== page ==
“When I first came out, I thought I’d be warmly welcomed into the community – didn’t happen. When I started my Village Voice column in 1984, I assumed I’d be heartily greeted by my peers. Wrong. (Vito Russo was the only one who congratulated me.) But through the years, I feel I earned the respect of the community and they appreciated the fact that I celebrate them, champion their causes, fiercely defend them, and criticize whatever occasional steps backwards we’ve taken. I’m proud to be an out member of the community and one who has been recognized for being very much myself while also blending into our family,” Michael Musto told Metrosource.
And though his reach — as a writer and personality — would go on to extend well beyond the publication that helped make him a household name, when the Voice shut down this year we couldn’t help but ask Musto to reflect on his extraordinary contributions to that publication. “Many people have come to me and said they moved to New York because of me, they came out because of me, and I gave them hope because, back when there was hardly a plethora of gay coverage, I provided that and let them know that there was a place for them in the world. I grew up without any positive LGBTQ visibility, and I was determined to provide that for others when I started my column. I also am proud of having been outspoken on issues, from AIDS to marriage and beyond; of having celebrated drag and trans performers and personalities; of breaking important stories; and of being relentless in my coverage of LGBTQ culture and nightlife. And the whole time, I was out and proud, and firmly called upon celebrities to do the same. If we’re now in a world that I helped create, then I’m even prouder.”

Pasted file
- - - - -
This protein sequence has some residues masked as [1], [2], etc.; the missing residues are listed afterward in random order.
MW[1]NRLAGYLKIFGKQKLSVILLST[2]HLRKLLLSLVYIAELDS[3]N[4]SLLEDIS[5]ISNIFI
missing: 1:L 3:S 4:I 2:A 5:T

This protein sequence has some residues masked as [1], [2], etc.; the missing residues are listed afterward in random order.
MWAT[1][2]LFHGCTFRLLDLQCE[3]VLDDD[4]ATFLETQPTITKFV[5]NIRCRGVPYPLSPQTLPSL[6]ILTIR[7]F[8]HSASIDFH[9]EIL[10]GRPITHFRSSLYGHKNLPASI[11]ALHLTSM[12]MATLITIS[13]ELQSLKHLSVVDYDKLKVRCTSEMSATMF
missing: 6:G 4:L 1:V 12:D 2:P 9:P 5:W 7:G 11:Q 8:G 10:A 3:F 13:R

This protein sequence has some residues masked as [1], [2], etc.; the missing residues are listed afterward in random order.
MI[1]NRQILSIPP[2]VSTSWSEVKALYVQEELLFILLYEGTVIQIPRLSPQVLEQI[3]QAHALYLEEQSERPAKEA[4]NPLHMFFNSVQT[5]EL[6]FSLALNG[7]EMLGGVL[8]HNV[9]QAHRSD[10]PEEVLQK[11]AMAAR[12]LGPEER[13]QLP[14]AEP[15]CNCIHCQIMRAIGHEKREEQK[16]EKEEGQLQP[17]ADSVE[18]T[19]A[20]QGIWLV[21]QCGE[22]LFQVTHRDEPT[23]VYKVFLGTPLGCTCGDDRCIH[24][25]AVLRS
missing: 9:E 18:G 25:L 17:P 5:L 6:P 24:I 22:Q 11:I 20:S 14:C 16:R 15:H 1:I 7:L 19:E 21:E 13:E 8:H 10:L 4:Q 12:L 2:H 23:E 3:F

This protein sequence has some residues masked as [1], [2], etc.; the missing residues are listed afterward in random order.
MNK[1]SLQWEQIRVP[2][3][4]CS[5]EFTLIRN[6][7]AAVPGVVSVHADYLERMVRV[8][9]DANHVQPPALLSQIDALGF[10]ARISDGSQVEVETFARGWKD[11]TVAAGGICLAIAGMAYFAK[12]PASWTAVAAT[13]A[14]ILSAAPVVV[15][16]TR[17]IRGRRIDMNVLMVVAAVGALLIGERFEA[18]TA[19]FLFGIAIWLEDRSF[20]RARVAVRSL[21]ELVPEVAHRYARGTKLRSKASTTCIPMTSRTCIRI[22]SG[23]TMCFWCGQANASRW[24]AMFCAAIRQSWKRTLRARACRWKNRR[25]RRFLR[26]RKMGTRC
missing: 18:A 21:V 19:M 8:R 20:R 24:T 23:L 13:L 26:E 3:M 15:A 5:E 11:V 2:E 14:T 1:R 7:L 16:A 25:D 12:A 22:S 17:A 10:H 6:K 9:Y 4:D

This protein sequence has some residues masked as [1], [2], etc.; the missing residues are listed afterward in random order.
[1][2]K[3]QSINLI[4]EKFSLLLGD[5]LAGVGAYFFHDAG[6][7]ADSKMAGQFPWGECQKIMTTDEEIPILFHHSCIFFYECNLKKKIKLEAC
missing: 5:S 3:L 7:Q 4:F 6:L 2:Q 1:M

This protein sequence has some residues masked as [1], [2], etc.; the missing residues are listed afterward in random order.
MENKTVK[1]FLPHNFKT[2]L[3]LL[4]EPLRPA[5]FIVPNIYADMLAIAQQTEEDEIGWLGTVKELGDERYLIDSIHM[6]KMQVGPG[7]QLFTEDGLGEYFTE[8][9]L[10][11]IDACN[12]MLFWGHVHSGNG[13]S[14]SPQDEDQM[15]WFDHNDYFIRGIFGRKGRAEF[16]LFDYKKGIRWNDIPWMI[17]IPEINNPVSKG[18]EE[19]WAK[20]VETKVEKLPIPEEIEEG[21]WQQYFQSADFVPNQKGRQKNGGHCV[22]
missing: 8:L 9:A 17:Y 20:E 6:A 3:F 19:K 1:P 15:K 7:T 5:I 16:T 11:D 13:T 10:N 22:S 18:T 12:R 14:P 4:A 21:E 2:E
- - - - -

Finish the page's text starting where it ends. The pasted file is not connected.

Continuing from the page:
“I plan to stay involved, stay vocal, and contribute to important causes, both with my words and with my actions. I have no intention of backing down in any way from my role as an elder statesman, provocateur, and critic. If I can in any way continue to inspire younger LGBTQ’s, that would be extremely gratifying, and I will do my best to do so,” says Musto.
Lately, lucky patrons of NYC’s Club Cumming have been treated to live stage performances from Musto. “My last Musto Duets show at Club Cumming was a benefit for New Alternatives, which benefits homeless LGBTQ youth,” says Musto. “These kids are generally homeless because their parents threw them out in the name of God. Can you imagine doing that to your kid? We must be there for them.”
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Last modified: January 7, 2019